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St. Ignatius High School sets record four-year graduation rate

Lake County Leader | August 18, 2021 12:15 AM

ST. IGNATIUS — Despite unprecedented challenges, the St. Ignatius High School class of 2021 graduated 96.4% of those who started at Mission as freshmen together four years ago. Principal Shawn Hendrickson said it's a record for the school.

“We knew it would be a tough year, and it was,” Hendrickson said. “We were worried about getting pulled out for COVID and what that would look like coming back. But our seniors really rose to the challenge. They had an end plan in mind and stuck to it.

“We’re really excited. Our staff did a great job of really personalizing the education, looking out for kids. They did their best to accommodate students and their families with safety in mind and addressing all the concerns. It was what we do normally, but then going above and beyond.”

Hendrickson said that level of commitment is going to have to be “the norm” going forward.

“We saw what successes we had, but also what challenges we are going to continue to face. We know what it’s going to take.”

One challenge will be helping kids who have not been to school in person since March 2020 and fell behind.

"We don’t know what that’s going to look like to pull them back in, and whether it will be tough for them to be in a traditional class setting again.”

With COVID-19, there was so much new work starting in March 2020 and continuing through this whole year, he said, “it just seemed like that never ended.” Hendrickson read the research on what the stress was doing to teachers, and how many were leaving the profession.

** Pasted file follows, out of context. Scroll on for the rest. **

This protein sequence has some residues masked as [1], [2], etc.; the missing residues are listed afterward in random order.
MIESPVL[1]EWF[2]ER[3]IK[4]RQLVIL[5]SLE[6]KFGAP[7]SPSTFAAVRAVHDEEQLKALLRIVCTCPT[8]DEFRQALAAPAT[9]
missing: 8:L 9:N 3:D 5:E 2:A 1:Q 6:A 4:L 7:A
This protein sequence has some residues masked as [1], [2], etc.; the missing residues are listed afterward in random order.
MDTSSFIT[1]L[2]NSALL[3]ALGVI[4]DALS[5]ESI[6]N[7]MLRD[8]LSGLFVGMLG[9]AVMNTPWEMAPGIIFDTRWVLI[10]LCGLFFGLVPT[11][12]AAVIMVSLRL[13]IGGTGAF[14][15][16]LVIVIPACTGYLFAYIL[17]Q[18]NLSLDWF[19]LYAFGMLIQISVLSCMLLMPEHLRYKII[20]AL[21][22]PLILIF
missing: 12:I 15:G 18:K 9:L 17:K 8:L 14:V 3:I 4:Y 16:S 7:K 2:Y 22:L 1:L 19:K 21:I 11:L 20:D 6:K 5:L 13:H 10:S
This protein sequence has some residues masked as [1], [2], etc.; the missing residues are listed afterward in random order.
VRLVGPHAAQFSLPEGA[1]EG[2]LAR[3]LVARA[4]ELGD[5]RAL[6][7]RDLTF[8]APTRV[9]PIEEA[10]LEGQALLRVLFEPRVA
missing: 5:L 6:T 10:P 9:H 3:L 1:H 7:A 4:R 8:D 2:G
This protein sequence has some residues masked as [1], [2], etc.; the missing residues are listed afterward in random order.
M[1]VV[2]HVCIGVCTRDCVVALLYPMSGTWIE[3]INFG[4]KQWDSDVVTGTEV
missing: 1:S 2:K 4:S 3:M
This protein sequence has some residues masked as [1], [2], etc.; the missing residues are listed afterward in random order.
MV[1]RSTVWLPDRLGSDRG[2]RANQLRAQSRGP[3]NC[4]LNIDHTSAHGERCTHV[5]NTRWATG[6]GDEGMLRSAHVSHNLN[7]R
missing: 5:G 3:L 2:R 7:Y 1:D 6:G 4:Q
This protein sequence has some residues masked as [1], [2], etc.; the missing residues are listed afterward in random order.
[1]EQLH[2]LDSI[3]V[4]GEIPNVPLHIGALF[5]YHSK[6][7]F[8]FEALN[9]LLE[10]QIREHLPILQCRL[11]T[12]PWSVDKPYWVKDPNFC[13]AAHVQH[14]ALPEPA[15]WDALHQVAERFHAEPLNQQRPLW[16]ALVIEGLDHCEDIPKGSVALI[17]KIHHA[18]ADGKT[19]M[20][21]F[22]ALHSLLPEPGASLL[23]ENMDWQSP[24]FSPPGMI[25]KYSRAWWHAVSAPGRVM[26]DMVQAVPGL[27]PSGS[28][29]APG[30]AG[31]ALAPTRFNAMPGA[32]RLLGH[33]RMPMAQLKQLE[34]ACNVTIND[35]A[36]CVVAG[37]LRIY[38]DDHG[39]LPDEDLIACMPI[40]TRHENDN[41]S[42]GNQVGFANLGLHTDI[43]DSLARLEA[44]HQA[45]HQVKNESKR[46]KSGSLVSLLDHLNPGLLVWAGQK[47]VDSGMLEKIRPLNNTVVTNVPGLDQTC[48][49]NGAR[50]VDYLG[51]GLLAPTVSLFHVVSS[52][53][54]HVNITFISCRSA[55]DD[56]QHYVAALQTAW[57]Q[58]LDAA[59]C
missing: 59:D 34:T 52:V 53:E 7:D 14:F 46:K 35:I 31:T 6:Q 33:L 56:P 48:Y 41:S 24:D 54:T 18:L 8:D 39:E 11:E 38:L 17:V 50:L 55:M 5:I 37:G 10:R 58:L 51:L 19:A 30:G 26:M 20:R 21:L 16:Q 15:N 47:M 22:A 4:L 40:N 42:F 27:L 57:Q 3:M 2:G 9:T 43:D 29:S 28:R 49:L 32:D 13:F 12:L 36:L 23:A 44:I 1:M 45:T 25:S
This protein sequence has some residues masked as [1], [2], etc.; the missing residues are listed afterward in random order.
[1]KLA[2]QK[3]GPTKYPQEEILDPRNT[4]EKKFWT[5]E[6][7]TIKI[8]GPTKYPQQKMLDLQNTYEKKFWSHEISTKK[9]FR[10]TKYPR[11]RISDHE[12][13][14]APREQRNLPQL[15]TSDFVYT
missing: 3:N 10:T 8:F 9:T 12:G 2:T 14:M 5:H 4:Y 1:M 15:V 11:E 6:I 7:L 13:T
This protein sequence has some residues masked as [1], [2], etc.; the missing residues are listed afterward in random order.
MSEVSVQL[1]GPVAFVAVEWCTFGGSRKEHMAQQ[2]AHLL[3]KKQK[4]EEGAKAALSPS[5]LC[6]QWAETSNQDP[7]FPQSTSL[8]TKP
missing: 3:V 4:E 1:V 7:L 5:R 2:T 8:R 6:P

“My focus last year was not only on students but on staff,” Hendrickson said. “There used to be a kind of badge of honor for who spent the most hours at school, who was there the latest, and put in the most time. They took pride in that.”

But during the past year, Hendrickson said, they took a different approach.

“Maybe burning yourself out, even though you feel like you’re doing work and staying ahead, maybe there’s more harm than good there in the long term.”

Staff were supported in spending more time with family, not checking emails during the weekend and maintaining physical fitness. They built time into the schedule to do more things together as a staff, including sitting down for a meal together once a month.

“We did things together that might not relate to teaching or school at all — teambuilding, getting to know people you might not have gotten to know. … We really tried to lighten it up, have some fun, and our staff really came together as a group this year. More tight knit, sympatico, and on the same page. … We have such a dedicated group of teachers that will do whatever it takes, whether it’s in the contract day or not. They’re just going to do what’s best for kids.”

Learning to also take care of themselves may just help keep that energy up.

“These were some unintended things that came out of COVID, but now that we’ve done it, we want to continue,” Hendrickson said. “Self care will continue to be a regular focus.”

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